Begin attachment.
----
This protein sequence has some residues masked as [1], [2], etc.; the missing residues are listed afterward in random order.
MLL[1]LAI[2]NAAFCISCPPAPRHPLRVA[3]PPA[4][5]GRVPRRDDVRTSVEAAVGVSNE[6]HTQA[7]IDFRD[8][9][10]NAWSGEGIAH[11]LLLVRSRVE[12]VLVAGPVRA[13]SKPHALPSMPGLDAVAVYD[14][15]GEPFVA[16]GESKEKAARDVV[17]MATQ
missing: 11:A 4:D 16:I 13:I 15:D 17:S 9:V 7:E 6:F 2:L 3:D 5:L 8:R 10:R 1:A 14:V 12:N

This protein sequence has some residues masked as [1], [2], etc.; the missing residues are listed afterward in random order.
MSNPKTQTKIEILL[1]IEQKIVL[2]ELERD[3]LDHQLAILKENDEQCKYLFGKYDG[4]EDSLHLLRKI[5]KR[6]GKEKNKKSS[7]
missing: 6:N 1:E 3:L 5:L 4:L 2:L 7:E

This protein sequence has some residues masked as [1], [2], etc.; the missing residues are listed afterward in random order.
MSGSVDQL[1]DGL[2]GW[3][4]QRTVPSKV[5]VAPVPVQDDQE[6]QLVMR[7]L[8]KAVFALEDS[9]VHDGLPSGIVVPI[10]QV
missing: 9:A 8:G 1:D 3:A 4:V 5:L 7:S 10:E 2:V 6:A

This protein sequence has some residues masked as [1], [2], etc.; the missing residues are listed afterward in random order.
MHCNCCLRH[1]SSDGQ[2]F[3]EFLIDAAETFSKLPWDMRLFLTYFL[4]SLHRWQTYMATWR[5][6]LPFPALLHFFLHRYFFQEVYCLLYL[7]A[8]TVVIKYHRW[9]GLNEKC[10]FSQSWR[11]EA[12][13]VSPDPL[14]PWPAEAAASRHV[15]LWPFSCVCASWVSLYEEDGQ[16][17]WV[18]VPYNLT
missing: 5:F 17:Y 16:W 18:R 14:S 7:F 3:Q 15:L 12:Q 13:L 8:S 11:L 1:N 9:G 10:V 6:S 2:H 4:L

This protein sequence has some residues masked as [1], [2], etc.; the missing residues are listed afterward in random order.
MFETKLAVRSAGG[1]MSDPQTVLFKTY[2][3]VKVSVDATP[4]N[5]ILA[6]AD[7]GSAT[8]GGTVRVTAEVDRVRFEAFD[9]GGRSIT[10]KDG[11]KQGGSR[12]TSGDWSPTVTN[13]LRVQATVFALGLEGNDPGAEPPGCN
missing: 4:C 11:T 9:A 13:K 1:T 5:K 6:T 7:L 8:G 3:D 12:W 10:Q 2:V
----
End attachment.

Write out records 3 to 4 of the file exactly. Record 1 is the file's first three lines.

This protein sequence has some residues masked as [1], [2], etc.; the missing residues are listed afterward in random order.
MSGSVDQL[1]DGL[2]GW[3][4]QRTVPSKV[5]VAPVPVQDDQE[6]QLVMR[7]L[8]KAVFALEDS[9]VHDGLPSGIVVPI[10]QV
missing: 9:A 8:G 1:D 3:A 4:V 5:L 7:S 10:E 2:V 6:A

This protein sequence has some residues masked as [1], [2], etc.; the missing residues are listed afterward in random order.
MHCNCCLRH[1]SSDGQ[2]F[3]EFLIDAAETFSKLPWDMRLFLTYFL[4]SLHRWQTYMATWR[5][6]LPFPALLHFFLHRYFFQEVYCLLYL[7]A[8]TVVIKYHRW[9]GLNEKC[10]FSQSWR[11]EA[12][13]VSPDPL[14]PWPAEAAASRHV[15]LWPFSCVCASWVSLYEEDGQ[16][17]WV[18]VPYNLT
missing: 5:F 17:Y 16:W 18:R 14:S 7:F 3:Q 15:L 12:Q 13:L 8:S 11:L 1:N 9:G 10:V 6:S 2:H 4:L